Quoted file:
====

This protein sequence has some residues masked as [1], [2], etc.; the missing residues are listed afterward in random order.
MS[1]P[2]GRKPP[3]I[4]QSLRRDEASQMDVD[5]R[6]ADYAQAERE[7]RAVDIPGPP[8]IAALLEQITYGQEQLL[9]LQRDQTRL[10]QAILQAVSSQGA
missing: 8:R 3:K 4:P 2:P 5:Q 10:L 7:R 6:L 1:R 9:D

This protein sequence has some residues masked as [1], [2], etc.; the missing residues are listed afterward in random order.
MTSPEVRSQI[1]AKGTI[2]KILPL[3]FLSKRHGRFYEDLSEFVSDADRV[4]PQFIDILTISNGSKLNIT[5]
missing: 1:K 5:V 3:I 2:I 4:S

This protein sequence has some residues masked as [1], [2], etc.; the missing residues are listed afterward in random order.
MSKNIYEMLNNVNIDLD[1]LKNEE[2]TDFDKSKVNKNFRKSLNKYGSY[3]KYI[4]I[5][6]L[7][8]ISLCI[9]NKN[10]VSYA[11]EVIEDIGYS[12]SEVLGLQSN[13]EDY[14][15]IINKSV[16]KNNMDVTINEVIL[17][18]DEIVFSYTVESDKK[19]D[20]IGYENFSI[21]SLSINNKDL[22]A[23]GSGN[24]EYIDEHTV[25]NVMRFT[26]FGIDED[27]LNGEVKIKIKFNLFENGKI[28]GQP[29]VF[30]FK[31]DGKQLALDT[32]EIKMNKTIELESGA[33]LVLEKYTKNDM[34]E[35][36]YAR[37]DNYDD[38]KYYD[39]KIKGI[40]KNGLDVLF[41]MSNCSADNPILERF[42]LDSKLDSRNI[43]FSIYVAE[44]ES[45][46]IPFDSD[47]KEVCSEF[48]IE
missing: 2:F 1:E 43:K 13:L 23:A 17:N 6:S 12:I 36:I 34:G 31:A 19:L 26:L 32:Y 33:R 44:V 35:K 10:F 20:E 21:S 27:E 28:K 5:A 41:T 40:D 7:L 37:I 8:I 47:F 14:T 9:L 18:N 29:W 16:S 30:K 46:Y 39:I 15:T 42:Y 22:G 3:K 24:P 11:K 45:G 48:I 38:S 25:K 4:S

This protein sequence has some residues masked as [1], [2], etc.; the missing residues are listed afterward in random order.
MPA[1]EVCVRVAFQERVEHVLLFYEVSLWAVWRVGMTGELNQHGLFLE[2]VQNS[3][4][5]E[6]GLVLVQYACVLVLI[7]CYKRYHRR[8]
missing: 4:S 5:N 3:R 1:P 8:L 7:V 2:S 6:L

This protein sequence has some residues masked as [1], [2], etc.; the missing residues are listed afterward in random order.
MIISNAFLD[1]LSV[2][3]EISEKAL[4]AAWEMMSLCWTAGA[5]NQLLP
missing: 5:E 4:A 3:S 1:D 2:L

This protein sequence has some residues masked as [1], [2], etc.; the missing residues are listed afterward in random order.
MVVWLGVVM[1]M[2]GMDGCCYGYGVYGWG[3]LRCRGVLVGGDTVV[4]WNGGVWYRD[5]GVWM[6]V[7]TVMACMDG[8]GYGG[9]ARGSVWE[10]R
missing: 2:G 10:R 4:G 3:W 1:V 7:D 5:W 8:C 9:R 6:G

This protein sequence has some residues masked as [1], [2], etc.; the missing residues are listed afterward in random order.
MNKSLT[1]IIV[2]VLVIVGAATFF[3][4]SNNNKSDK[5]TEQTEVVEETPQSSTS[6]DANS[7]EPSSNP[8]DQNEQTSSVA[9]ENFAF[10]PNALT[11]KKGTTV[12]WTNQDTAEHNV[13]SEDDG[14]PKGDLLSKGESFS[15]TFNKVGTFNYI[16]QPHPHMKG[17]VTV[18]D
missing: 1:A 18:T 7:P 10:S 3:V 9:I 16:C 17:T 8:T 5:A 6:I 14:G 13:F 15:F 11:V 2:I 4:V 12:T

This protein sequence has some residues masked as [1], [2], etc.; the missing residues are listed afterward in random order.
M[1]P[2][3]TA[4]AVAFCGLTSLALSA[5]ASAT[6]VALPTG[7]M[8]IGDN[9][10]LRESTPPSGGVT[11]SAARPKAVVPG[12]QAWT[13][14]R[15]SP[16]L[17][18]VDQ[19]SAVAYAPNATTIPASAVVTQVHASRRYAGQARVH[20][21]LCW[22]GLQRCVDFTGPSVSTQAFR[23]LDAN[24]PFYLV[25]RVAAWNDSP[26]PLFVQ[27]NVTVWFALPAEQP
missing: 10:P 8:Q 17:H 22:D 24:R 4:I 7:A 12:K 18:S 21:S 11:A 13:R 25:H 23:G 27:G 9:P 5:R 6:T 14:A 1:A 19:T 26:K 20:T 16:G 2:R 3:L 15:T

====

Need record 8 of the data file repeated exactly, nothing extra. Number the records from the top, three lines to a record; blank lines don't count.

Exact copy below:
This protein sequence has some residues masked as [1], [2], etc.; the missing residues are listed afterward in random order.
M[1]P[2][3]TA[4]AVAFCGLTSLALSA[5]ASAT[6]VALPTG[7]M[8]IGDN[9][10]LRESTPPSGGVT[11]SAARPKAVVPG[12]QAWT[13][14]R[15]SP[16]L[17][18]VDQ[19]SAVAYAPNATTIPASAVVTQVHASRRYAGQARVH[20][21]LCW[22]GLQRCVDFTGPSVSTQAFR[23]LDAN[24]PFYLV[25]RVAAWNDSP[26]PLFVQ[27]NVTVWFALPAEQP
missing: 10:P 8:Q 17:H 22:D 24:R 4:I 7:A 12:K 18:S 21:S 11:A 13:R 25:H 23:G 27:G 9:P 5:R 6:T 14:A 1:A 19:T 26:K 20:T 16:G 2:R 3:L 15:T